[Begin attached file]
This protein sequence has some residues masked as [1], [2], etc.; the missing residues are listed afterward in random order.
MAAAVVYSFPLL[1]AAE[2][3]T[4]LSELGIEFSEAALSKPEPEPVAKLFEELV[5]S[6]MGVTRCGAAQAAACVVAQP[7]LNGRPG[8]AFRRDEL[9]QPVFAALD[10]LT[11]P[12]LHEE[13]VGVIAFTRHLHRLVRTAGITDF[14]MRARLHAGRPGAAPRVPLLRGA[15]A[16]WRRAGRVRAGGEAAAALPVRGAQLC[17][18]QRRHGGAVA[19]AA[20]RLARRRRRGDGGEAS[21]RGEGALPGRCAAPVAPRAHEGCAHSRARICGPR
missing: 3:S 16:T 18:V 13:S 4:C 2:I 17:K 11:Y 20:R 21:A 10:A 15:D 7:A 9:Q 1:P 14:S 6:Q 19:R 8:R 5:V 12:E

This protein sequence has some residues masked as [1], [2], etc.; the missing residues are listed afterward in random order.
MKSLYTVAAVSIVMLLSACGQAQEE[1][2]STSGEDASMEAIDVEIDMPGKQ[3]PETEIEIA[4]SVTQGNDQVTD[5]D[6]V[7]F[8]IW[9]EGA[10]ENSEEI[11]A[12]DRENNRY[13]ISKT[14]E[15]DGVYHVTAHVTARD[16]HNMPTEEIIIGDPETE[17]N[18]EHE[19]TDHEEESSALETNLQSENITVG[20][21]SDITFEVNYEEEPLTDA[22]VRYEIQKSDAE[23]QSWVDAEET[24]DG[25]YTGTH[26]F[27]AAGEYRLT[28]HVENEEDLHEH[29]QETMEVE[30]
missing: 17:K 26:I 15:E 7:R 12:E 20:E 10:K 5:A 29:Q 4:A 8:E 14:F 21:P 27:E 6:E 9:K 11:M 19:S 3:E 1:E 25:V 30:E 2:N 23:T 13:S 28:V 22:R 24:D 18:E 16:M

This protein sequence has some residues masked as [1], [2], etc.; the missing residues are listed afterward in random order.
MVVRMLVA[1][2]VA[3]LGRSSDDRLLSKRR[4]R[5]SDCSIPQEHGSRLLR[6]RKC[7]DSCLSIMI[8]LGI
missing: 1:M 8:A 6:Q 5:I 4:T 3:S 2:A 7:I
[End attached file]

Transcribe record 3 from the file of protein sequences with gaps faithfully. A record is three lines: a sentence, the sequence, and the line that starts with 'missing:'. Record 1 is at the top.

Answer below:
This protein sequence has some residues masked as [1], [2], etc.; the missing residues are listed afterward in random order.
MVVRMLVA[1][2]VA[3]LGRSSDDRLLSKRR[4]R[5]SDCSIPQEHGSRLLR[6]RKC[7]DSCLSIMI[8]LGI
missing: 1:M 8:A 6:Q 5:I 4:T 3:S 2:A 7:I